Her younger brother Joey gave the ship a 9, and asked his Mom and Dad when they could go on a ship again. He had his first plate of pasta on the ship (he's a very picky eater) much to the delight of his parents. He loved the kids club dearly. His rating was also surprisingly high rating considering he got his finger closed in between the cabin door once, and his father rubbed vinegar into an open wound while trying to rid him of "sea lice".
But that is another story.
Alex the younger gave the ship a 9.9. I don't know if he was in the kids club, but I do know he loved the free Ice Cream, and loved "all the stuff to eat". If the ship wasn't so rocky that it made him sick to his stomach, he says it would have been a ten
Chrissy and Alex (both age 13) gave the ship a 9. Alex favored Grand Princess because it was "nicer", though he thought Explorer was "pretty cool". Both really enjoyed not having to be with their parents everywhere for a week, and being able to go off on their own and hangout. I'm sure the feeling was mutual.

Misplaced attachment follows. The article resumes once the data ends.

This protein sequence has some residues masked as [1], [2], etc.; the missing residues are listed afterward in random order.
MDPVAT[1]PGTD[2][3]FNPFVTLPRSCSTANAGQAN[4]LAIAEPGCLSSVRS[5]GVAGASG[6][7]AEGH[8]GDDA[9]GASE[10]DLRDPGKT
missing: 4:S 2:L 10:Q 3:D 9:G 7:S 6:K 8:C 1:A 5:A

Katie and Emily (I believe both are 14) met on Grand Princess two years ago. They became phone pals, and made cross country trips to see each other. Katie's Mom and our group hooked up and viola! Another family joined our group. Katie thought the ship was cool with lots to do and gave it a 9. Emily gave it a 7 because of "stuff".
When you a 14 year old girl, there's always "stuff".
Jackie (young, sweet and cute as a button) gave the ship a 10 because it was fun. Another high score considering she spent a day with an eye infection
Adam, whose quote is above, thought deeply and gave the ship a 7. He said it would have "been higher if we made all the stops". As a matter of irony, his Dad who loves sea days, ALSO gave the ship a seven, and said ( I kid you not) "it would have been LOWER if it made all the stops".
8 other random kids I chatted with (always with their parents near), in the Promenade Café, and at Johnny Rockets all gave the ship 9's & 10's., one gave it a 7.